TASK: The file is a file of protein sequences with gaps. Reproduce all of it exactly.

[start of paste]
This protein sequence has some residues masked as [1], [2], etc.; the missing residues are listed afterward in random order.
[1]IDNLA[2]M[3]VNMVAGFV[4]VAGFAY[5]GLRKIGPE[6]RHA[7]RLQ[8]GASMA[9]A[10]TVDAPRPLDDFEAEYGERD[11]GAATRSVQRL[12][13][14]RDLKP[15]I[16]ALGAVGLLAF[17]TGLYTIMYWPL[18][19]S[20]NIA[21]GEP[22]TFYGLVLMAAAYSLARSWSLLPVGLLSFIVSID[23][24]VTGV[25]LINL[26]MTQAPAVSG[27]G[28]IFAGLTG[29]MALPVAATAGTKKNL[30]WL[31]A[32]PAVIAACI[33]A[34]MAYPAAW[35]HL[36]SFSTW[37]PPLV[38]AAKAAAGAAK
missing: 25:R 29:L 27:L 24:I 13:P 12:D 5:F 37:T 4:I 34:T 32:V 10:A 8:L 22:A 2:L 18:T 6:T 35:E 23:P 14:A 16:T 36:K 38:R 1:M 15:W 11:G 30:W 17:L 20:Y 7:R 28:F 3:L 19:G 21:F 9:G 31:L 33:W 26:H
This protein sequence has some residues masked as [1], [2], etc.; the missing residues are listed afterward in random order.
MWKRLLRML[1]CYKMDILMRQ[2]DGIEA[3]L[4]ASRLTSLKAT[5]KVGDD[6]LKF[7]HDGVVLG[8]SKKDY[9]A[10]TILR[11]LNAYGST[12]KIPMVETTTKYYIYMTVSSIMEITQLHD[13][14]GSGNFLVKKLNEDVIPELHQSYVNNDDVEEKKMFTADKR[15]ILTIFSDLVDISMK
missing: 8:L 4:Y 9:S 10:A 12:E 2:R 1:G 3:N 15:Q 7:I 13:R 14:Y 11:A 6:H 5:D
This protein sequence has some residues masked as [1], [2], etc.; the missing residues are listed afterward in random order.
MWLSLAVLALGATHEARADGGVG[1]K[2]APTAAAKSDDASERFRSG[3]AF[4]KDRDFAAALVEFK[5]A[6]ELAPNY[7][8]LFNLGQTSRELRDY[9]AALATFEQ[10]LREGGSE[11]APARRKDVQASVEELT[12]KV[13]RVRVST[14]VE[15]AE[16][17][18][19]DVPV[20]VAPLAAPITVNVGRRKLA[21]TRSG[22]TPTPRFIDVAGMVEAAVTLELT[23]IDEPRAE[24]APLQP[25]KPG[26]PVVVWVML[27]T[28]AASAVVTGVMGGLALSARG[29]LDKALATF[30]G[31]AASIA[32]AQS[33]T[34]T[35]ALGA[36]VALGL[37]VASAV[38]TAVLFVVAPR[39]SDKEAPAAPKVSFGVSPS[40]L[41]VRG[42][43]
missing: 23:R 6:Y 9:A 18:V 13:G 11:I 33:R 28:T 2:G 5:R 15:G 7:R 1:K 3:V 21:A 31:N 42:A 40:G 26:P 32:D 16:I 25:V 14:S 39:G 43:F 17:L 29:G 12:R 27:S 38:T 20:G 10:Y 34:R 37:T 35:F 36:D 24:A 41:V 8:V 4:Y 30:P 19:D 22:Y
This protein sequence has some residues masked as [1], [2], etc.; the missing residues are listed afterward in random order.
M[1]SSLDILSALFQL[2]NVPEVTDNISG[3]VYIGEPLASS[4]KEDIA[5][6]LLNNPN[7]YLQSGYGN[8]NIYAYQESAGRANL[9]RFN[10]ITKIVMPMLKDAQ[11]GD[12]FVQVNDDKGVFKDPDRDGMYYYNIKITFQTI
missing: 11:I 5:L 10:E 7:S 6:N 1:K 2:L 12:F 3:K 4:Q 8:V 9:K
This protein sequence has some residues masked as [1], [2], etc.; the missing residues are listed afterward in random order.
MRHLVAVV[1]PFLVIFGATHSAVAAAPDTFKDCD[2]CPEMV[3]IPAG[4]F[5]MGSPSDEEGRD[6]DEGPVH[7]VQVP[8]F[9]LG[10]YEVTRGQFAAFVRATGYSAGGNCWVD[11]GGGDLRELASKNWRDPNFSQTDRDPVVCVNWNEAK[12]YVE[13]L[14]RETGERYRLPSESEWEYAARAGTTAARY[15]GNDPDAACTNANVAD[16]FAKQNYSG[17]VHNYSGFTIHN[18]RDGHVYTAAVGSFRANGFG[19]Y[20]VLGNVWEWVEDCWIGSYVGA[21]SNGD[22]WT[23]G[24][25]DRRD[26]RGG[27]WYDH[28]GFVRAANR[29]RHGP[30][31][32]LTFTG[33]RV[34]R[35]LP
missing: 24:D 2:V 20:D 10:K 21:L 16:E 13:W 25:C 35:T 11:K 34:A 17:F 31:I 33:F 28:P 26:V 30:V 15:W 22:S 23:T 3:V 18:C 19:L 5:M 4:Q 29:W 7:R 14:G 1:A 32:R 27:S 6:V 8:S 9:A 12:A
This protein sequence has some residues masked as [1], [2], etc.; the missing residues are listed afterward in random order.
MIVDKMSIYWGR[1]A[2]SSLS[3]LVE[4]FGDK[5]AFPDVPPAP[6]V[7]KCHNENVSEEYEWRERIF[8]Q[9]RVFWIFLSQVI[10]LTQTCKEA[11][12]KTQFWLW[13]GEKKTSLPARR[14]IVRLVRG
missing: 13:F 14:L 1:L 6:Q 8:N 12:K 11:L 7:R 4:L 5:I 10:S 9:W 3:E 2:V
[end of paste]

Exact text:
This protein sequence has some residues masked as [1], [2], etc.; the missing residues are listed afterward in random order.
[1]IDNLA[2]M[3]VNMVAGFV[4]VAGFAY[5]GLRKIGPE[6]RHA[7]RLQ[8]GASMA[9]A[10]TVDAPRPLDDFEAEYGERD[11]GAATRSVQRL[12][13][14]RDLKP[15]I[16]ALGAVGLLAF[17]TGLYTIMYWPL[18][19]S[20]NIA[21]GEP[22]TFYGLVLMAAAYSLARSWSLLPVGLLSFIVSID[23][24]VTGV[25]LINL[26]MTQAPAVSG[27]G[28]IFAGLTG[29]MALPVAATAGTKKNL[30]WL[31]A[32]PAVIAACI[33]A[34]MAYPAAW[35]HL[36]SFSTW[37]PPLV[38]AAKAAAGAAK
missing: 25:R 29:L 27:L 24:I 13:P 12:D 5:F 37:T 4:I 34:T 32:V 10:A 8:L 22:A 2:L 18:T 6:T 35:E 23:P 14:A 16:T 36:K 38:R 1:M 15:W 11:G 30:W 17:L 20:Y 7:R 28:F 3:L 19:G 21:F 9:G 31:L 33:W 26:H
This protein sequence has some residues masked as [1], [2], etc.; the missing residues are listed afterward in random order.
MWKRLLRML[1]CYKMDILMRQ[2]DGIEA[3]L[4]ASRLTSLKAT[5]KVGDD[6]LKF[7]HDGVVLG[8]SKKDY[9]A[10]TILR[11]LNAYGST[12]KIPMVETTTKYYIYMTVSSIMEITQLHD[13][14]GSGNFLVKKLNEDVIPELHQSYVNNDDVEEKKMFTADKR[15]ILTIFSDLVDISMK
missing: 8:L 4:Y 9:S 10:A 12:E 2:R 1:G 3:N 15:Q 7:I 13:R 14:Y 11:A 6:H 5:D
This protein sequence has some residues masked as [1], [2], etc.; the missing residues are listed afterward in random order.
MWLSLAVLALGATHEARADGGVG[1]K[2]APTAAAKSDDASERFRSG[3]AF[4]KDRDFAAALVEFK[5]A[6]ELAPNY[7][8]LFNLGQTSRELRDY[9]AALATFEQ[10]LREGGSE[11]APARRKDVQASVEELT[12]KV[13]RVRVST[14]VE[15]AE[16][17][18][19]DVPV[20]VAPLAAPITVNVGRRKLA[21]TRSG[22]TPTPRFIDVAGMVEAAVTLELT[23]IDEPRAE[24]APLQP[25]KPG[26]PVVVWVML[27]T[28]AASAVVTGVMGGLALSARG[29]LDKALATF[30]G[31]AASIA[32]AQS[33]T[34]T[35]ALGA[36]VALGL[37]VASAV[38]TAVLFVVAPR[39]SDKEAPAAPKVSFGVSPS[40]L[41]VRG[42][43]
missing: 23:R 6:Y 9:A 18:V 13:G 11:I 33:R 28:T 2:G 5:R 15:G 7:R 1:K 3:V 21:A 31:N 42:A 40:G 26:P 32:D 16:I 25:V 14:S 39:G 43:F 17:L 29:G 12:R 27:S 38:T 20:G 10:Y 34:R 37:T 35:F 36:D 24:A 41:V 8:V 4:Y 30:P 19:D 22:Y
This protein sequence has some residues masked as [1], [2], etc.; the missing residues are listed afterward in random order.
M[1]SSLDILSALFQL[2]NVPEVTDNISG[3]VYIGEPLASS[4]KEDIA[5][6]LLNNPN[7]YLQSGYGN[8]NIYAYQESAGRANL[9]RFN[10]ITKIVMPMLKDAQ[11]GD[12]FVQVNDDKGVFKDPDRDGMYYYNIKITFQTI
missing: 11:I 5:L 10:E 7:S 6:N 1:K 2:L 12:F 3:K 4:Q 8:V 9:K
This protein sequence has some residues masked as [1], [2], etc.; the missing residues are listed afterward in random order.
MRHLVAVV[1]PFLVIFGATHSAVAAAPDTFKDCD[2]CPEMV[3]IPAG[4]F[5]MGSPSDEEGRD[6]DEGPVH[7]VQVP[8]F[9]LG[10]YEVTRGQFAAFVRATGYSAGGNCWVD[11]GGGDLRELASKNWRDPNFSQTDRDPVVCVNWNEAK[12]YVE[13]L[14]RETGERYRLPSESEWEYAARAGTTAARY[15]GNDPDAACTNANVAD[16]FAKQNYSG[17]VHNYSGFTIHN[18]RDGHVYTAAVGSFRANGFG[19]Y[20]VLGNVWEWVEDCWIGSYVGA[21]SNGD[22]WT[23]G[24][25]DRRD[26]RGG[27]WYDH[28]GFVRAANR[29]RHGP[30][31][32]LTFTG[33]RV[34]R[35]LP
missing: 24:D 2:V 20:D 10:K 21:L 16:E 13:W 25:C 35:T 11:K 34:A 17:F 31:I 33:F 28:P 26:V 30:V 15:W 22:S 23:T 3:V 18:C 19:L 5:M 4:Q 29:W 7:R 14:G 1:A 32:R 27:S 6:V 8:S 9:A 12:A
This protein sequence has some residues masked as [1], [2], etc.; the missing residues are listed afterward in random order.
MIVDKMSIYWGR[1]A[2]SSLS[3]LVE[4]FGDK[5]AFPDVPPAP[6]V[7]KCHNENVSEEYEWRERIF[8]Q[9]RVFWIFLSQVI[10]LTQTCKEA[11][12]KTQFWLW[13]GEKKTSLPARR[14]IVRLVRG
missing: 13:F 14:L 1:L 6:Q 8:N 12:K 11:L 7:R 4:L 5:I 10:S 9:W 3:E 2:V